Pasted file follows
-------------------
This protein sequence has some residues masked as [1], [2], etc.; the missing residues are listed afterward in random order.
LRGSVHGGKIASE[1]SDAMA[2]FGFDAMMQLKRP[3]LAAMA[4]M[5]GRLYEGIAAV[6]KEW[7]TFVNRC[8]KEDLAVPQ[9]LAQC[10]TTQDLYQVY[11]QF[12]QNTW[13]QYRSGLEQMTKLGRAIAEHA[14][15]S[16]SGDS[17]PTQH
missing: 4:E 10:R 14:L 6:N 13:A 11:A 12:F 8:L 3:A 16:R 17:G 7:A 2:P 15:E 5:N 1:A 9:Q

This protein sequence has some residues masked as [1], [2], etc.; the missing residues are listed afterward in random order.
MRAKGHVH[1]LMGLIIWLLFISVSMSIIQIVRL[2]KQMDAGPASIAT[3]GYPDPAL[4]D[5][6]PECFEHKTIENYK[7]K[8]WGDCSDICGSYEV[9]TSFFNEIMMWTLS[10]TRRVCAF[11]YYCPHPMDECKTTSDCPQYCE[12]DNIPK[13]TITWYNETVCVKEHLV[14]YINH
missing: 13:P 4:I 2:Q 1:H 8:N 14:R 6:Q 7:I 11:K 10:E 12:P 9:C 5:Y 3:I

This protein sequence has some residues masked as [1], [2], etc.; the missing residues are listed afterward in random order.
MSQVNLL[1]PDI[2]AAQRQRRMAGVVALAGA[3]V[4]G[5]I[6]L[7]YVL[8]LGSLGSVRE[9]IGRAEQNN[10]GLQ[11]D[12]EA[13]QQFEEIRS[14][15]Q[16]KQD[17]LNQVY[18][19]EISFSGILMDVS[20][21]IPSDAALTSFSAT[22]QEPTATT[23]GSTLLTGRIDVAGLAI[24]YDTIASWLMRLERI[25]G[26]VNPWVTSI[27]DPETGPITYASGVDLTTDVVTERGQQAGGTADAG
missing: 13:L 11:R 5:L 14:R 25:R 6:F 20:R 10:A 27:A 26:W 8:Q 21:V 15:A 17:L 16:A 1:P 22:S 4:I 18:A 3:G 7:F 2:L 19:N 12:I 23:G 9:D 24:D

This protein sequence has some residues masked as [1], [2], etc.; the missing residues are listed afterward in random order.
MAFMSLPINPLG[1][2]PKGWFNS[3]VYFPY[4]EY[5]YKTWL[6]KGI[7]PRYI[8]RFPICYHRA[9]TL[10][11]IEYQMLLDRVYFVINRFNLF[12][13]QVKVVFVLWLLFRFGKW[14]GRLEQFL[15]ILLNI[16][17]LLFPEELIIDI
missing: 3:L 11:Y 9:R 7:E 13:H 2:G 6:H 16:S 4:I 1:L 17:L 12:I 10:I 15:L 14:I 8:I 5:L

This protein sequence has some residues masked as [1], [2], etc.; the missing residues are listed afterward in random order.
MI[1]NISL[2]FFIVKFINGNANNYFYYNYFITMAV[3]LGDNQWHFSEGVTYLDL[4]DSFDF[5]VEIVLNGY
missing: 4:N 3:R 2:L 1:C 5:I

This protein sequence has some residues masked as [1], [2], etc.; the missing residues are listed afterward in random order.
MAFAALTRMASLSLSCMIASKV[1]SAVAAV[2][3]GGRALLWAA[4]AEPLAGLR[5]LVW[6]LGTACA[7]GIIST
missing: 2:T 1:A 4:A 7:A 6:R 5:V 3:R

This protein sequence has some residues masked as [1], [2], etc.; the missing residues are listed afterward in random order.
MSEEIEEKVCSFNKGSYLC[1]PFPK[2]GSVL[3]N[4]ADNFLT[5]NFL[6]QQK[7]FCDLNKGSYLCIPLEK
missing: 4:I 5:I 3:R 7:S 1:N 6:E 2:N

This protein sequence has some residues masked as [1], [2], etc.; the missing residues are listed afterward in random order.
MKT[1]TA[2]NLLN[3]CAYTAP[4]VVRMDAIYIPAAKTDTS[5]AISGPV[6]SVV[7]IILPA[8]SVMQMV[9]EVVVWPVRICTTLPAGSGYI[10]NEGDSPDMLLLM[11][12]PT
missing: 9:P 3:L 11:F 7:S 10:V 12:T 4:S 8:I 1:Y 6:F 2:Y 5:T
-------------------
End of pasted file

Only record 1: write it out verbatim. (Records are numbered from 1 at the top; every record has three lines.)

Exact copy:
This protein sequence has some residues masked as [1], [2], etc.; the missing residues are listed afterward in random order.
LRGSVHGGKIASE[1]SDAMA[2]FGFDAMMQLKRP[3]LAAMA[4]M[5]GRLYEGIAAV[6]KEW[7]TFVNRC[8]KEDLAVPQ[9]LAQC[10]TTQDLYQVY[11]QF[12]QNTW[13]QYRSGLEQMTKLGRAIAEHA[14][15]S[16]SGDS[17]PTQH
missing: 4:E 10:R 14:L 6:N 13:A 11:A 12:F 8:L 3:A 16:R 17:G 7:A 2:P 15:E 5:N 1:A 9:Q